Is your sink ready to party?
From enjoying a nice cup of coffee in the morning to putting the final touches on a homemade pie, the kitchen is the center of the home any time of year, but especially during the busy holiday season. In order to handle the coming celebrations with ease, your sink needs to be in tip-top shape. Is yours up for the challenge?
It may be time to replace your current sink if it’s leaking, chipping or the finish is lackluster. Before you make the big purchase, here’s your guide to buying a functional yet stylish sink for your kitchen.
Right size, right fit
The first question to ask when looking for a new kitchen sink is about the sink size and number of bowls: Is your current sink too big, too small or just right? Keep in mind you should select a sink that fits in the existing countertop opening unless you are planning on replacing your counters.
The main factor to consider when selecting your new sink is the number of bowls. To help make the selection, think about your kitchen habits and preferences. If you have limited counter space, you may want to select a single bowl sink; not only does it give you more workspace, it can also accommodate larger trays and skillets. If you like to multi-task at the sink by soaking dishes on one side while prepping the meal on the other, a dual bowl sink will better meet your needs.
Also consider depth. With a shallow sink, it’s easier to see any items left in it; by choosing a deeper bowl you can worry less about dirty dishes being seen from afar or toppling over the edge. It’s easier than you think to find the right dimensions and style — Moen has a wide variety of stainless steel sinks to meet all of your cooking and cleaning needs. Best of all, every Moen sink features SoundSHIELD sound-deadening technology, assuring exceptional noise reduction.
Once you find the configuration and depth that’s right for your kitchen, it is time to select the sink type. A drop-in sink is level with your countertop, easy to install and is compatible with laminate and ceramic surfaces. Moen’s drop-in sinks feature a recessed deck, allowing sponges, or other wet items, to be placed on the inner ledge to drain back into the sink, as opposed to the countertop.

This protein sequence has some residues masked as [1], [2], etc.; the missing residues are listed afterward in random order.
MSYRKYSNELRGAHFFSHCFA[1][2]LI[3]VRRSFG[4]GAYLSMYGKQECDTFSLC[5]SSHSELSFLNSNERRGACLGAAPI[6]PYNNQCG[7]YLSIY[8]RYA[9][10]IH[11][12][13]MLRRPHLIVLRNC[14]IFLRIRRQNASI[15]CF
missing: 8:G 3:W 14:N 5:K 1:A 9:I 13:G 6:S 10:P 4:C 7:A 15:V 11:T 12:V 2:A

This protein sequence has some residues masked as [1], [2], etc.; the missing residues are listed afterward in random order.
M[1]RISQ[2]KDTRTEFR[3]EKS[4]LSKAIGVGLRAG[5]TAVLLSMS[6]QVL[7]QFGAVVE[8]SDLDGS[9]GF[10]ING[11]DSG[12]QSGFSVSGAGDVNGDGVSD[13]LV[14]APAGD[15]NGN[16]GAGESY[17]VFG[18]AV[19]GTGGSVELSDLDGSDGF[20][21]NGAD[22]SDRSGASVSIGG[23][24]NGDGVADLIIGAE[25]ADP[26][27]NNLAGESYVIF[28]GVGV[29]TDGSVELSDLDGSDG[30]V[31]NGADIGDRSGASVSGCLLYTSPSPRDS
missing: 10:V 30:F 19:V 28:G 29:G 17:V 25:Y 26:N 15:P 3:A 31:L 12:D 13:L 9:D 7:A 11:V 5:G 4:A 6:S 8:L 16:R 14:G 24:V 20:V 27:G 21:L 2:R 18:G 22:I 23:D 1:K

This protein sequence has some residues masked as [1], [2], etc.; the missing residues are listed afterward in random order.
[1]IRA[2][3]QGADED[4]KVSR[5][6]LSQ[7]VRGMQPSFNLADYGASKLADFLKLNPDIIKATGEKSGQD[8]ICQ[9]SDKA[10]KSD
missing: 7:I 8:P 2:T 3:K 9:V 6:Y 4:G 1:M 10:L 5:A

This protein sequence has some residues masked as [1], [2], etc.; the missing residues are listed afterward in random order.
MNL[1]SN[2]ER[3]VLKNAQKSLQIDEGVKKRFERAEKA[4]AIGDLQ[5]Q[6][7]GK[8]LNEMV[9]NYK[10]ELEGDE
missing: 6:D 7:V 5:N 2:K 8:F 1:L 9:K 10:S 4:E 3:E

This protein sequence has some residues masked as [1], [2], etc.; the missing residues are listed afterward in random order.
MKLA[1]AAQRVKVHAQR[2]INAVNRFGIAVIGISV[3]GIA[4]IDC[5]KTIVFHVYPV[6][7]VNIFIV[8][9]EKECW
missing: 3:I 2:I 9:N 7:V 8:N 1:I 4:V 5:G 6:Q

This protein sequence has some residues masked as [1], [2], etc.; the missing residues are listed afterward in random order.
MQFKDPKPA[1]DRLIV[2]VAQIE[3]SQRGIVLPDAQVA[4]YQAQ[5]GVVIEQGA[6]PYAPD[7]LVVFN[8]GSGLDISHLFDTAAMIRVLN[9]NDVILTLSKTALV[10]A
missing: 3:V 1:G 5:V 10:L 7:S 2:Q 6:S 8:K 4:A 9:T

The other type of sink installation is an undermount. Here, the sink lip is mounted under the countertop, giving the counter a continuous flow into the sink, and making it easy to wipe away food, crumbs and water. Undermount sinks are a great fit for kitchens that have granite, marble or soapstone countertops. Since it adheres directly to the counter, these solid surface options can better support the weight of the sink.
The gauge, or measurement of the thickness of material, should also be considered while shopping for a sink. Remember, the lower the number, the thicker the steel. Cooks and busy families may prefer heavier gauge sinks that will do a better job of resisting dents that can come from frequent use, as well as minimize vibration from a disposal and prevent flexing or bowing when the faucet is mounted directly to the sink.
Adding a second sink is a smart idea for kitchens with two cooks and households that frequently entertain. Creating a separate food prep station or beverage center complete with running water prevents congestion around your main sink and helps make the room feel more spacious.
The last step is finding a sink that fits in with the style and decor of your kitchen. Available in a variety of materials and finishes, the most popular and cost-effective sink is stainless steel. It’s easy to clean and maintain, and has the added benefit of being heat and stain resistant.
Breaking down each aspect of a potential kitchen sink purchase makes shopping a manageable task. Just remember to start with the basics.
For more information about the Moen kitchen sinks, visit moen.com
This article is courtesy of Brandpoint.